Around 17,000 people across the country receive the treatment annually
Blood donors in England are now able to give a little extra help as their contributions are used to make lifesaving plasma medicine.
The first blood donations to be used in this way will be taken from Tuesday, with the approach being rolled out across England over several months.
Eventually, around 250,000 litres of plasma from around one million blood donations each year will be used to make a medicine which treats rare immune diseases.
NHS Blood and Transplant (NHSBT) say that the plasma will bolster supplies of the medicine – known as immunoglobulin – which it said is facing supply pressures made worse by Covid-19.
Until now the UK had been relying solely on imports of immunoglobulin medicine, which are received by around 17,000 people every year.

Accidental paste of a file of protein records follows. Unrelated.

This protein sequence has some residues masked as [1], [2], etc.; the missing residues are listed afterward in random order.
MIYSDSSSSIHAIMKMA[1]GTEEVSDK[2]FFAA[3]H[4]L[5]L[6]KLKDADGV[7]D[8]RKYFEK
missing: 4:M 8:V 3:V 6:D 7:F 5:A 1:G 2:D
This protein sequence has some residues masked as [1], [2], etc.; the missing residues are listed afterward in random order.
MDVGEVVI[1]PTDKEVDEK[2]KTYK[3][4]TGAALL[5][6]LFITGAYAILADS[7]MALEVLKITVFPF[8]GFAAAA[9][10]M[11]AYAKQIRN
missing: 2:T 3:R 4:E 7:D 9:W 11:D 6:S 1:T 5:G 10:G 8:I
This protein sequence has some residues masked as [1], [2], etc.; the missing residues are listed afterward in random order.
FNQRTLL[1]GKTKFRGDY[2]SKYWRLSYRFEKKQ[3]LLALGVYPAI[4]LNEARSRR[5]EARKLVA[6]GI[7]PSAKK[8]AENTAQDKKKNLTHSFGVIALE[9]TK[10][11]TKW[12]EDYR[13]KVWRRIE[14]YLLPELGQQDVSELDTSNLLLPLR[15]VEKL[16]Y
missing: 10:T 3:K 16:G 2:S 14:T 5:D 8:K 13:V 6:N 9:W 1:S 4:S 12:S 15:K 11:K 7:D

NHSBT say that many recipients are clinically vulnerable people who have been shielding during the coronavirus pandemic.
Specific donations of blood plasma began back in April, but from Tuesday the first of England’s 770,000 blood donors will begin their contribution, with the first such donations due to be taken at Manchester Norfolk House Blood Donor Centre, and by mobile blood donation teams covering Liverpool, Taunton and Bath.
Published: by Radio NewsHub